Lighting : LIGHTING Oct-Nov 2018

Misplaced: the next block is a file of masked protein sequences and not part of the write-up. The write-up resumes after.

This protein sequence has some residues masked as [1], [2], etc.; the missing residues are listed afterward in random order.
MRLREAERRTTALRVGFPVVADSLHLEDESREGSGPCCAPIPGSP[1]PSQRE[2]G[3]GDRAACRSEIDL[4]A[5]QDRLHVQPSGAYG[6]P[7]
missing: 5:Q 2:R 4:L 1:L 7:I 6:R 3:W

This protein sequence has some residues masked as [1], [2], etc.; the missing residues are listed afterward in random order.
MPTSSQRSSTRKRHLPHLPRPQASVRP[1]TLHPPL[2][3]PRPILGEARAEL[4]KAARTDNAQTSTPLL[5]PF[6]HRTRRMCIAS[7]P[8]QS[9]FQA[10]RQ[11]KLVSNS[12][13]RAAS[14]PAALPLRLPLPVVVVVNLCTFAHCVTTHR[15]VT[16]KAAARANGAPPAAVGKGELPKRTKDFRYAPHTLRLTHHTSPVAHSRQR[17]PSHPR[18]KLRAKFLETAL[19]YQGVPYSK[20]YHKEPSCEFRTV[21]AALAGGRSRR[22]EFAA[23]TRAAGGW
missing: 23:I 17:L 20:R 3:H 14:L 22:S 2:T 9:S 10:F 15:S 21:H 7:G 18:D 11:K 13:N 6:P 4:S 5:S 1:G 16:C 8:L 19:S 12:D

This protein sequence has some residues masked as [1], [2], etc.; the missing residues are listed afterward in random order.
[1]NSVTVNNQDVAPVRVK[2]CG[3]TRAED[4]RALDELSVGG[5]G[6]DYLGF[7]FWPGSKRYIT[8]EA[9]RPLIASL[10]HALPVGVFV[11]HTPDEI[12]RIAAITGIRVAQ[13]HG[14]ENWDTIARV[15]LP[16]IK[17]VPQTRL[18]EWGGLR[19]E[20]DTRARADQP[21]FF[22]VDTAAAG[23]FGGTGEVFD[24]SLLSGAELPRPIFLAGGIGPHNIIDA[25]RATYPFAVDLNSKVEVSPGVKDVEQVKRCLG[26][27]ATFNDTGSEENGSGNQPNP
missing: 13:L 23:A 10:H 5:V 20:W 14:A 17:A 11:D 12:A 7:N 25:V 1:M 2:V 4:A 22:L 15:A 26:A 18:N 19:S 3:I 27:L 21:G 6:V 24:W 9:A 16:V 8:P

26 LIGHTING MAGAZINE | October/November 2018 October/November 2018 | LIGHTING MAGAZINE 27 LCA UPDATE Opaque policy-making hinders Australia’s development Unelectedofficialsareignoringindustry warnings about damaging new regulations, hiding behind needlessly restrictive secrecy provisions and keeping Ministers in the dark. At a meeting of Building Ministers in Adelaide last month, bureaucrats all but confirmed that changes affecting billions of dollars’ worth of industry and thousands of Australian manufacturing jobs would be decided in closed- door meetings and presented to Ministers as final outcomes. These changes were outlined in more detail in the August-September edition of this publication and relate to significant reductions in allowances for non-general and architectural lighting under the National Construction Code. The National Construction Code – which provides the rule book for all new builds and redevelopments of commercial buildings – has been under review for two years. At the very tail end of the public consultation phase, new proposals were put to industry that set off alarm that the new draft of the Code would pose a serious threat to the long-term viability of the Australian lighting industry. When questioned by Building Ministers about the impact of provisions of the Code on the lighting industry last month, government officials provided confident assertions from that the concerns of industry had been considered and reflected in a revised final version. Participants of the lighting industry would sleep easier, but for the absurd refusal of the officials to divulge the actual outcome of the process, instead hiding yet again behind a wall of bureaucratic secrecy that might have made Sir Humphrey blush. The central cause is over a century old, with Australia’s federal system refusing to grant the power to the Commonwealth Government to regulate fully on the issue of construction policy. Recent decades have seen the development of new norms of public administration: states and territories become joint stakeholders in convoluted, multi-year processes, usually allured by the promise of federal dollars to resolve long- standing barriers to economic development. A similar COAG-style approach appears to have been used to develop the National Construction Code every three years. On closer inspection, however, the process elevates unelected bureaucrats at least to the same level of authority as Cabinet Ministers who are accountable to their electorates at the ballot box every few years. The lighting industry is one that innovates locally, developing clean, green, world-leading technology, manufactures locally, and provides the prospect of a long-term, high-end industrial manufacturing sector in Australia. At issue is a set of exceedingly severe restrictions on an entire class of lighting products, unhelpfully described by the drafting bureaucrats as “decorative” lighting. Decorative lighting – better understood as ‘all the lighting that isn’t the most utilitarian form of downlighting available’ – provides around 1,500 domestic manufacturing jobs, 1,000 jobs for lighting designers and engineers, and thousands of related jobs in installation, sales and distribution. The proposal put to industry in recent months would provide barely half as much allowance as in California, the world’s next most restrictive jurisdiction. The decorative lighting policy appears to be driven by a single focus – the reduction of energy consumption. In the same way that a household sedan can be made more efficient by stripping out indulgences like comfortable seats, air conditioning systems and radios, so too can buildings be made to consume less energy by pursuing efficiency at the cost of all other considerations. The key difference between the textbook and the real-world, however, is that there are quite often a range of other considerations, including the impact of a policy proposal on local industry, the well-being of end-users, and other intangible benefits that generally markets value far more accurately than government officials. The officials had an opportunity to prevent all of these issues being brought to the attention of Ministers. In the preceding month however, rather than giving comfort to the lighting industry by granting an opportunity to present to the influential Building Codes Committee, government officials – likely motivated by removing all traces of their bungled consultation to date – re-wrote our industry’s submission and put it to the Committee on our apparent behalf. The Committee, a group of thirty with little specialist lighting expertise faced with the task of reviewing thousands of documents in a three-day meeting supported by a 236-page agenda, was not well- placed to consider the finer points of lighting engineering and design. Unsurprisingly, the Committee agreed with the officials’ reworked proposal. It is abundantly clear that Australia has a labyrinthine and opaque process for the development of construction policy. Lighting Council Australia has in recent years strengthened its political engagement with Commonwealth, State and Territory Parliaments. This dovetails with Lighting Council Australia’s longstanding leadership role in technical and standards matters, and our track record of extensive and good faith participation in consultation processes. Despite all of this, however, our industry finds itself once again facing needlessly onerous restrictions that will cost jobs and produce worse outcomes for building owners and those who subsequently occupy those buildings. The decorative lighting issue is not the first major policy mistake of recent years affecting the lighting sector. The current National Construction Code allows for the use of photoluminescent, or glow-in-the-dark, emergency and exit signs. The approval of these photoluminescent signs ran contrary to 40 years of empirical research Richard Mulcahy Opaque processes and poor management in a critical government policy-making body threaten the future of the lighting industry and will lead to worse outcomes for consumers, explains Lighting Council Australia CEO Richard Mulcahy establishing a required level of illumination for safe evacuation of buildings and was opposed by more than 20 industry bodies, including those representing the safety, firefighting, and electrical contracting industries and other independent experts. Under the existing regulations, photoluminescent signs need only provide 0.03 Cd/m2, which is 250 times less than the required light output of a conventional emergency and exit lighting system. The failure of two critical checkpoints in the policy development process, the Building Codes Committee and the Building Ministers’ Forum, clearly demonstrates that the process underpinning the development of the National Construction Code must be urgently addressed. The lighting industry calls for an overhaul of the National Construction Code policy development process. A better approach would not allow for any single objective, such as reducing energy consumption by 40 per cent, to trump all other considerations, including the impact on industry, occupant wellbeing and ensuring that there is sufficient choice for market participants. Stakeholder consultation needs to be bona fide, not the “tick a box” style consultation received to date. Moreover, elected officials need to be engaged with the overall process. Australia’s federal regulatory landscape makes construction policy development a challenging undertaking, however our current approach is clearly deficient and is failing to develop approaches that reflect the concerns of industry and is undermining outcomes for end users. The lighting industry is one that innovates locally, developing clean, green, world- leading technology, manufactures locally, and provides the prospect of a long- term, high-end industrial manufacturing sector in Australia. At issue is a set of exceedingly severe restrictions on an entire class of lighting products, unhelpfully described by the drafting bureaucrats as “decorative” lighting.